I don’t get Black people in Howard County (and I am Black all day long). Here’s why I say that. I was having a conversation with a Black woman I run with at brunch yesterday. She and her husband just moved to Howard County last year from Virginia. She said she didn’t like it at first but she was getting used to it. When I asked her what she disliked she said quick as a flash “where are all the normal Black people?” Oh how I laughed at that comment. Some people would have shut her down for that but I have the same question too.
The Blacks in this county seem to all know each other from long ago, grew up here, went to school together, go to the same church, belong to certain social organizations or political clubs, etc. They have somehow congregated here and created a bubble around themselves. To them that is the norm and I respect that. But does anyone ever just hang out without any other prior connection just because they like each other’s company? That is my norm. Do I have to pay a fee just to make a Black friend in Howard County? It’s interesting to me how the rules of engagement work out here. It’s very clique-ish. Almost like high school with bigger bank accounts and mortgages.
I will admit to my own inactivity in this situation. I have only visited one Black church, I refuse to join the NAACP or other political organizations, and I don’t seek membership in social clubs except my sorority. That’s not cool on my part. But when you’ve been rebuffed a certain number of times by people who claim to be just like you but only seem to care about what you think when it’s time to vote, you get a bit jaded. I am also challenged with some social issues within my family which create a wall around us and block us from receiving people for who they are. We’re not the Cosbys over here. It’s hard as hell to find non-judemental people to consort with when you’ve got these kind of things going on in your household. But didn’t we all learn to reach out to the new kid in school and make him or her feel welcome? The one Black family that lives in my neighborhood ignored the hell out of my family when we first moved here years ago and only recently have learned to open their mouths to speak. There’s a fine welcome right there. I’m not criticizing people for sticking with the familiar because I am guilty of that too but put yourself in other people’s shoes once in awhile. You’ll see how bad it is on the outside.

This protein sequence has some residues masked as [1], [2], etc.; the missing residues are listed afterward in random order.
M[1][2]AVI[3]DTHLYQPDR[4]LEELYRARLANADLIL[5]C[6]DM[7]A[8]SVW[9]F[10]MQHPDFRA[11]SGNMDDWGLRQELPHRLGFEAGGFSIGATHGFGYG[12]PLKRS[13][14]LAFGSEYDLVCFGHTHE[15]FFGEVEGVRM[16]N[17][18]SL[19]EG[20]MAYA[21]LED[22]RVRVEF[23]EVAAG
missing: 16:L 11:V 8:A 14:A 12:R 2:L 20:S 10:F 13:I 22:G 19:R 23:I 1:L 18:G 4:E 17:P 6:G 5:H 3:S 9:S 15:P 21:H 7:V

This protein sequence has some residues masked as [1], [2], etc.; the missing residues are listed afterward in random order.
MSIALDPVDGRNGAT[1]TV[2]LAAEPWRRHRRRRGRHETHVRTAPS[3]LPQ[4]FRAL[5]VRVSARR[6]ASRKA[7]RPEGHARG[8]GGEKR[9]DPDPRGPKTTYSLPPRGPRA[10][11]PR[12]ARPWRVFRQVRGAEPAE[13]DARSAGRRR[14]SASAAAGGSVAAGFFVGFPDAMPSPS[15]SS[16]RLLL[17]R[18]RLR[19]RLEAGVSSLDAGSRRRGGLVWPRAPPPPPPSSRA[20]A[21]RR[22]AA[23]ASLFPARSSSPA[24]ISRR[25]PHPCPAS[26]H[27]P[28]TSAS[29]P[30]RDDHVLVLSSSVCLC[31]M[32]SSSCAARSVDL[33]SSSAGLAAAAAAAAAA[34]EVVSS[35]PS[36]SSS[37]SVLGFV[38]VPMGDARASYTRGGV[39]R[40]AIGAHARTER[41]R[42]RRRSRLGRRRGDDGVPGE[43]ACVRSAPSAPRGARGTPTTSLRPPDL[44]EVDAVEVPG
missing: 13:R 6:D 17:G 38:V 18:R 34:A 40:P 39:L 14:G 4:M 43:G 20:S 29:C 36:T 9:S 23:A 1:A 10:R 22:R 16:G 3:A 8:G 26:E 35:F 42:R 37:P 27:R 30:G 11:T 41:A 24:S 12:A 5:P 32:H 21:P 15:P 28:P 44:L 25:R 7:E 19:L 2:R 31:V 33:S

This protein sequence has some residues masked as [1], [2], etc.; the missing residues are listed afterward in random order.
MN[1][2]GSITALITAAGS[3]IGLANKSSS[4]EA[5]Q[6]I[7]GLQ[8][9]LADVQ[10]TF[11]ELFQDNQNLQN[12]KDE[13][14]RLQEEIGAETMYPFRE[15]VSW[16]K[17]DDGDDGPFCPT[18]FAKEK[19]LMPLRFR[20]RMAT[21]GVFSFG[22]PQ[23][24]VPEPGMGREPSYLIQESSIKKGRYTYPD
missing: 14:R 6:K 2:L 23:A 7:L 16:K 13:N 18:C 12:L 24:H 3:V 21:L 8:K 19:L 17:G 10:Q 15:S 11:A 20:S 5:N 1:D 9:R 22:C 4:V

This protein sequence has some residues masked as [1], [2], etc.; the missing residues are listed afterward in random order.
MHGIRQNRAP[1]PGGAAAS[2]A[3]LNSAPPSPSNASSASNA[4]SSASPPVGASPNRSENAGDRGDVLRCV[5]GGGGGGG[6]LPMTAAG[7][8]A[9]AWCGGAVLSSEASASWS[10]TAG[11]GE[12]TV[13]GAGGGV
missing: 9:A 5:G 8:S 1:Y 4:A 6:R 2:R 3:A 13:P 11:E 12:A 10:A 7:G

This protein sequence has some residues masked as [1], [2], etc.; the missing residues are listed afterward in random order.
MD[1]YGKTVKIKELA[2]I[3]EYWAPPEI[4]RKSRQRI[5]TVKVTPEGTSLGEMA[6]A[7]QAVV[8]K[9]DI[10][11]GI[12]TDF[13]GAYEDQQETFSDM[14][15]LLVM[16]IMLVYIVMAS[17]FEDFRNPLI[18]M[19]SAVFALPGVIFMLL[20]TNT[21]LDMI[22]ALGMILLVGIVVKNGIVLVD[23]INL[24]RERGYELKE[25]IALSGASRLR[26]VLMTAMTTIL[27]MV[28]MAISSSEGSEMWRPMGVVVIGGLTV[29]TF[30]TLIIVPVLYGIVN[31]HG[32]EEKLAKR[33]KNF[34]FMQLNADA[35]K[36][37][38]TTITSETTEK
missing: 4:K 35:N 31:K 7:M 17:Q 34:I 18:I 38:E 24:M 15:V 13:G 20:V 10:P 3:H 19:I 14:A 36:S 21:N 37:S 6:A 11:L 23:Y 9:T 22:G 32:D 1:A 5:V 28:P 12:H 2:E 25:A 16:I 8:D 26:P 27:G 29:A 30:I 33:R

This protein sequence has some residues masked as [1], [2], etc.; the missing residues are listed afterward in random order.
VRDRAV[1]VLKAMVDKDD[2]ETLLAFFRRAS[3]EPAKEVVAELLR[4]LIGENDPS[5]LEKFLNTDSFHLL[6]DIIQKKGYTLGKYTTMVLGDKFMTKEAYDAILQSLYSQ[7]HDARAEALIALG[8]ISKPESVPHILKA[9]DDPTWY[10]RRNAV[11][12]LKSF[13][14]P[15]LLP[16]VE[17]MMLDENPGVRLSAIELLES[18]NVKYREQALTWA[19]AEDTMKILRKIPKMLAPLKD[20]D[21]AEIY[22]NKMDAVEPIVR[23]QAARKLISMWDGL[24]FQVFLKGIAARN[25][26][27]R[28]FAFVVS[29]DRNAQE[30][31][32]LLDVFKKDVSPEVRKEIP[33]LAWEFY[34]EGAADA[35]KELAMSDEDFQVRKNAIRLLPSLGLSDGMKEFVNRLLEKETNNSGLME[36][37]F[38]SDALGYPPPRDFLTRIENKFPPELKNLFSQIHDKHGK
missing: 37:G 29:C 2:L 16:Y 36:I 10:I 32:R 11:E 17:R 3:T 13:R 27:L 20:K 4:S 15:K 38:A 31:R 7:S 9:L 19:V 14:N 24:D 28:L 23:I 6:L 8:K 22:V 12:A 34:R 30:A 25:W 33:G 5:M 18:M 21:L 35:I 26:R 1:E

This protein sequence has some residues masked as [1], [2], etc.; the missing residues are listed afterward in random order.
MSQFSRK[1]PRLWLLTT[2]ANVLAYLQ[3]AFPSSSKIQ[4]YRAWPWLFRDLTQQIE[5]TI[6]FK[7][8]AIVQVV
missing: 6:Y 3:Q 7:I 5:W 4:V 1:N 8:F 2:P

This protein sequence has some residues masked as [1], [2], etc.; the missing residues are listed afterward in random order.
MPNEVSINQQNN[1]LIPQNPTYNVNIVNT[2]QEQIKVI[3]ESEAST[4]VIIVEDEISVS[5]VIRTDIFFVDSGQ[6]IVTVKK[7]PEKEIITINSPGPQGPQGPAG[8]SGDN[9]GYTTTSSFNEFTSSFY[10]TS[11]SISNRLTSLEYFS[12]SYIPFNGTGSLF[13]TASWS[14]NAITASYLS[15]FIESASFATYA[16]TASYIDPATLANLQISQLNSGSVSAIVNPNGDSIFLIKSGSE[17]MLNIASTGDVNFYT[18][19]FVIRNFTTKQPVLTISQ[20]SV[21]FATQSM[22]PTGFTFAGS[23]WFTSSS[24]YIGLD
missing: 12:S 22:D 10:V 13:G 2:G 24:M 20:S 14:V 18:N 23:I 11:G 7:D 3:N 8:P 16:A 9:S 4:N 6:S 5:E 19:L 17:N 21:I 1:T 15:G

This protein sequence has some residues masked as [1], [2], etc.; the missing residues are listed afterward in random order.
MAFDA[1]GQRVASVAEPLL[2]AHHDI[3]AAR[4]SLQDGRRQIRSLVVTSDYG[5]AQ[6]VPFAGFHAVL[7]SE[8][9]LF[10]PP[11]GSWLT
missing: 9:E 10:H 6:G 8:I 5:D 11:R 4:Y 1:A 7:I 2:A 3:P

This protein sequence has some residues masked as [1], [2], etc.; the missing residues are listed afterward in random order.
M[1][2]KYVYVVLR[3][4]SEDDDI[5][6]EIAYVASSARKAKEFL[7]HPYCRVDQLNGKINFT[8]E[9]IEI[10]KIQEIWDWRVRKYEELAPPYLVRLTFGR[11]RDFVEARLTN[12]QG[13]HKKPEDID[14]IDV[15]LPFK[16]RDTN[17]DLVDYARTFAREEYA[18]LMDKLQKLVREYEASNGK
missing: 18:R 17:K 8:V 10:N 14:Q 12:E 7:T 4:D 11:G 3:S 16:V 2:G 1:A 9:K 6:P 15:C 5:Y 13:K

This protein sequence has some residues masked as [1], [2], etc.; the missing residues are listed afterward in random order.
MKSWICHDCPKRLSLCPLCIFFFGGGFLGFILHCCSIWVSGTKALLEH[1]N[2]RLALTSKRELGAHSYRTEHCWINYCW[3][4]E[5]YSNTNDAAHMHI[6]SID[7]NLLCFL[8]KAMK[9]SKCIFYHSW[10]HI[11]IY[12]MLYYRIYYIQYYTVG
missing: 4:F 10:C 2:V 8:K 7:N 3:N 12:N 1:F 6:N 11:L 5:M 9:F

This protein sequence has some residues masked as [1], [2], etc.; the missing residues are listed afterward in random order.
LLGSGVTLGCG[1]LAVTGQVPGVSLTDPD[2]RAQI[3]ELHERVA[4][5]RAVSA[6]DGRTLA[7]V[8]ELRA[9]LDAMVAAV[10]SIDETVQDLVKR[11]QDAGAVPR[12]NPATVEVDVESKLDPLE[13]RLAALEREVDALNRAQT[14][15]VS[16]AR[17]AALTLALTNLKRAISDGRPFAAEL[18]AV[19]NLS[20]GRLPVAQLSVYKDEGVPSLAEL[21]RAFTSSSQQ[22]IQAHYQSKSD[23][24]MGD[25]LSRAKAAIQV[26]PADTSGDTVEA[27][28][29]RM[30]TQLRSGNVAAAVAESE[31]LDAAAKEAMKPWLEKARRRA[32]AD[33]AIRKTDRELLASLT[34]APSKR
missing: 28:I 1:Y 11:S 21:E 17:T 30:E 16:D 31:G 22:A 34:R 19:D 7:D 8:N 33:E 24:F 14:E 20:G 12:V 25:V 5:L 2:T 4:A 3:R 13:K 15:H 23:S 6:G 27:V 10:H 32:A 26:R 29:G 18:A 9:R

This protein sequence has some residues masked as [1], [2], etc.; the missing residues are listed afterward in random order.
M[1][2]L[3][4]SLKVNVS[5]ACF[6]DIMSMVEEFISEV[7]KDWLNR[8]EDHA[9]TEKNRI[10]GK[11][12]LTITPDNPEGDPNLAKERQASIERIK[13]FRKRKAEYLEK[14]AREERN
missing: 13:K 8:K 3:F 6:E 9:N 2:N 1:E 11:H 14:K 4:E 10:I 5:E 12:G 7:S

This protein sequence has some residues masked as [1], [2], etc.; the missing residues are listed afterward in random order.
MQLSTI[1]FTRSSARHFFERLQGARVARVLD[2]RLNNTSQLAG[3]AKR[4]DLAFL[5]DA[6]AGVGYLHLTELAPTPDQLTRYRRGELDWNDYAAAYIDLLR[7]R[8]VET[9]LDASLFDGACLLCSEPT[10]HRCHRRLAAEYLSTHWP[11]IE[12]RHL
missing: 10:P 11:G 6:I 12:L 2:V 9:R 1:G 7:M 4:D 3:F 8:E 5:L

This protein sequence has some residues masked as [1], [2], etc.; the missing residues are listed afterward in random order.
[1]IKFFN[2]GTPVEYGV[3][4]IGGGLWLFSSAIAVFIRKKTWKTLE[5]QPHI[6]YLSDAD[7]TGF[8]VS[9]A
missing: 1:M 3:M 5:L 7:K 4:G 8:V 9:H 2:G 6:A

I’m disappointed by it all but I won’t give up just yet. I will smile whenever I see a Black face in my neighborhood and welcome any new neighbors no matter what color they are. I will try to visit a new church and see how that goes (although I don’t have high hopes for that. Some of the most sinister people I’ve ever met were church folks.) I will get my kids involved in an activity or two and try to make nice with the other moms instead of reading a book or leaving. In other words, I will try to be a friend if I truly want to make a friend. Let’s see if the Blacks that I encounter will meet me halfway. I’ll let you know how it goes.